Extractive Industries, Violence, and Corporate Criminality: Is There a Pathway to Global Justice?

Thursday, December 2, 2021 - 11:00 to 12:30
Zoom Webinar

This was the Consortium on Gender, Security and Human Rights' second Fall 2021 webinar, which took place on Thursday, December 2nd from 11:00 a.m. - 12:30 p.m. EST (UTC-5). You can watch a recording of the webinar on our website here, or on our YouTube channel here.


Toxic Extraction and Corporate Criminality

Anna Zalik

Inspired by the work of critical scholars of corporate crime, as well as broader calls for both reparations to colonized and racialized peoples and abolition of carceral systems, Zalik's presentation considers the contradictory forms in which criminality and violence have been interpreted in the context of extractive industry operations. A number of historical and contemporary global examples will be considered: in the longer term, questions of colonial state control over land and its appropriation from Indigenous peoples; in the medium term, the toxic legacy of oil, gas and other extractive industries - particularly in regions where BIPOC (Black, Indigenous and People of Color) reside; and in the immediate term, the role of the policing and criminal justice system in disputes between corporations and communities negatively affected by extraction. Substantive solutions will be considered, including those specific to: a) extractive firm governance, including public ownership of energy and industrial infrastructure, an end to firm subsidies and restriction of hydrocarbon production; and b) the criminal justice system - ranging from the development of a substantive transnational system for corporate criminal prosecution to the more categorical change proposed by the prison abolition movement.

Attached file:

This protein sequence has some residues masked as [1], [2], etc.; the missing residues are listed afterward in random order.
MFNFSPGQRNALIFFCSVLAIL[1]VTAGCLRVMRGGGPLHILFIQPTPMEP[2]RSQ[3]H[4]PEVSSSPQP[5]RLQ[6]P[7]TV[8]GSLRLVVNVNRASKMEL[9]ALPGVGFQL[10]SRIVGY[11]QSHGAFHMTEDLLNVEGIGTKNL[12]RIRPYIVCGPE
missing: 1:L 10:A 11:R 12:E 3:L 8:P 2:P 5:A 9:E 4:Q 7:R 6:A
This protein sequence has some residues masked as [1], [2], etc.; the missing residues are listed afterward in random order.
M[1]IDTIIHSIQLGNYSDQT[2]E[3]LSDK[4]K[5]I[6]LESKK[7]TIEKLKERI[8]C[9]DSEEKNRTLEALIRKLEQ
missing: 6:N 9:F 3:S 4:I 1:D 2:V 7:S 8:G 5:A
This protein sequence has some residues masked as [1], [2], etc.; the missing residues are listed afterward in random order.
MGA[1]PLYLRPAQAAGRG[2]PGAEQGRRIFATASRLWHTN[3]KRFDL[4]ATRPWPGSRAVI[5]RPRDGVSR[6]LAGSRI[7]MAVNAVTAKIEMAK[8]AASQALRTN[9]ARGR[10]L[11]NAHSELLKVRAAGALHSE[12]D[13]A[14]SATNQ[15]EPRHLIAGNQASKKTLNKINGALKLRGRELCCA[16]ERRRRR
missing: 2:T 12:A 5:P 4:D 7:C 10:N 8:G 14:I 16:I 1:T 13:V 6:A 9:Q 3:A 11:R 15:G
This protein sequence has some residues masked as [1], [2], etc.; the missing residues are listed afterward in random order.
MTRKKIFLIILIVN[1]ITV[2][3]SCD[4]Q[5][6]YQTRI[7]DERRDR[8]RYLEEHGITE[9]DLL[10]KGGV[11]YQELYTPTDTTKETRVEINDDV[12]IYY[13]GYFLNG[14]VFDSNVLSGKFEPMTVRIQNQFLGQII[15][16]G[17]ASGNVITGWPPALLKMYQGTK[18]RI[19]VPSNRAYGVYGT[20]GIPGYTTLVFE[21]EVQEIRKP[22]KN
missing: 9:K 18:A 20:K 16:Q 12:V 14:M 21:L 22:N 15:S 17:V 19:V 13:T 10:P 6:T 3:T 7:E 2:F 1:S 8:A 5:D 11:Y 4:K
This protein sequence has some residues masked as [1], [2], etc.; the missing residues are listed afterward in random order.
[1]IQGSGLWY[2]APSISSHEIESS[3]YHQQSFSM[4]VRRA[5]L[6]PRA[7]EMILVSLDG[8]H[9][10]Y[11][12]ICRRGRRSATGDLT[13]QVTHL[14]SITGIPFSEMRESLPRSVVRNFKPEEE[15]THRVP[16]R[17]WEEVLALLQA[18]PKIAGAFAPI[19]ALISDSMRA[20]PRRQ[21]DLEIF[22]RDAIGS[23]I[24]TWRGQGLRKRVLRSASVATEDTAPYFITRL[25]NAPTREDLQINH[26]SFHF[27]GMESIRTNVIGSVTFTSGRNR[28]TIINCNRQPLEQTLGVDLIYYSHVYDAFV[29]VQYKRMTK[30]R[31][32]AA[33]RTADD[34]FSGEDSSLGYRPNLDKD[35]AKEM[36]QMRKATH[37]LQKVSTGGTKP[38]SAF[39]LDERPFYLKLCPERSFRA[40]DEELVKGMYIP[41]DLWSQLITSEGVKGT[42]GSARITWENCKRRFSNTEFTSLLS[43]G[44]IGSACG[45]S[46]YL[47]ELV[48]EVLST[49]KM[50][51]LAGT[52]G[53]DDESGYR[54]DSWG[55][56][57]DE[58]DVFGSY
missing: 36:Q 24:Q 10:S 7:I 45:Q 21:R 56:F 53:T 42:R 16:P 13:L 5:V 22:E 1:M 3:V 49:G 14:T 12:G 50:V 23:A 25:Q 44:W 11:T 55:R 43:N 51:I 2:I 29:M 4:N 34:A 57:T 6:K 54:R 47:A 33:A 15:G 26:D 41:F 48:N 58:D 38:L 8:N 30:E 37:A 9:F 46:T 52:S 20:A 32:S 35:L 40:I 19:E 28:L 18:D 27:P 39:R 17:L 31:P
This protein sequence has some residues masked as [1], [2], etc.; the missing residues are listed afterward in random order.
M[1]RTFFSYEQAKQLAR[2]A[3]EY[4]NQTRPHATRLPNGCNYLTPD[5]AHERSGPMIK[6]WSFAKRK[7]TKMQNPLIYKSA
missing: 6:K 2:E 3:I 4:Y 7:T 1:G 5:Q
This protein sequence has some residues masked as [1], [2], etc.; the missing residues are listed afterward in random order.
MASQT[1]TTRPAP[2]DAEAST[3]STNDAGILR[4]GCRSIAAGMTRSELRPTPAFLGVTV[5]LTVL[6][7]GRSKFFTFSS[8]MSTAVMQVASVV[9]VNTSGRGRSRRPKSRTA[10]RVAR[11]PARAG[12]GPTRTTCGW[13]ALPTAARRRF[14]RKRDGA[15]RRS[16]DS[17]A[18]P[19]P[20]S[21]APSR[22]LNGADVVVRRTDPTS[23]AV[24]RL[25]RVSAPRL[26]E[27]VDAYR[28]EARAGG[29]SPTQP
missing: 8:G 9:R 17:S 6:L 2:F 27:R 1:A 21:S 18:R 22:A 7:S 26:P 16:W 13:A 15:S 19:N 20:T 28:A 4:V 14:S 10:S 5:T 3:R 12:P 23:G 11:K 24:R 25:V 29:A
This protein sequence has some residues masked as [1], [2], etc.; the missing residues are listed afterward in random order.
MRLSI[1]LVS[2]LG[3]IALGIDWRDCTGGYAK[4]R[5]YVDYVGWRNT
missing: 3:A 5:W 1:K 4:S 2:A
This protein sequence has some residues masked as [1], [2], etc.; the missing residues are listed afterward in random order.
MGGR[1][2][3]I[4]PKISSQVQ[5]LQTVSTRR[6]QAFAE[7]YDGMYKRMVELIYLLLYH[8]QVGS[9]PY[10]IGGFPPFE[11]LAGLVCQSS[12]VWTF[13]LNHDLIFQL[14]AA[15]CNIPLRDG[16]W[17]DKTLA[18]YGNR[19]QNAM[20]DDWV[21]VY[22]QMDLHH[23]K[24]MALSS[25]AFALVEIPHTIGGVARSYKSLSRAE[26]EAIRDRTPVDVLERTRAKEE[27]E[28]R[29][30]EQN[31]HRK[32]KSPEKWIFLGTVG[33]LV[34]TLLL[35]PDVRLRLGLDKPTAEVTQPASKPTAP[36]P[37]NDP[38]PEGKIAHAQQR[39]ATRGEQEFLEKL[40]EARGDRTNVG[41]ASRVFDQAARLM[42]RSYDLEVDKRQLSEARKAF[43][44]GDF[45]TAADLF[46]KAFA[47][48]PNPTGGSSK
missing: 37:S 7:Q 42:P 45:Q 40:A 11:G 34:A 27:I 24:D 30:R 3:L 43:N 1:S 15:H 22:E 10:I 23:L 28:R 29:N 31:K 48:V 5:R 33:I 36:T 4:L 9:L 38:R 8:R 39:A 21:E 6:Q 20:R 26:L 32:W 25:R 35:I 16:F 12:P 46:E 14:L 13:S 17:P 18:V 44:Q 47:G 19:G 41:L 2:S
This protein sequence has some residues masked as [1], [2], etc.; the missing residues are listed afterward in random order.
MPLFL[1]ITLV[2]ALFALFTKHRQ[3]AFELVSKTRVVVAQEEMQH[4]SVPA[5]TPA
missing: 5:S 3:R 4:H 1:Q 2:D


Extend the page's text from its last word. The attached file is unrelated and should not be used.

Exposing Mines as Sites of Crime Against Women

Catherine Coumans

Coumans’s presentation draws on studies that expose violence experienced by community women and female workers at mine sites, as well as on her own work with victims of rape by police and security at mines in Papua New Guinea and Tanzania. She discusses resistance strategies and agency of the women themselves, as well as recommendations emerging out of joint work by victims of violence, researchers, and corporate accountability activists. These recommendations address persistent impunity in regard to corporate criminality, weak responses by governments and international bodies, such as the United Nations, and corporate strategies that deflect policy focus and resources from efforts to establish binding mechanisms in home countries of multinationals to strengthen prevention of harm and create pathways to legal remedy.


Commentary from the Field Perspective

Marta Ruedas

Ruedas will comment on the presentations from the perspective of a practitioner, reflecting on the real-life feasibility of using the ideas and recommendations made by Zalik and Coumans in a recovery or peace-building context. She will use examples from specific crisis contexts to illustrate elements that might need to be taken into account, as well as how government, international community and NGO actors might play into different scenarios.


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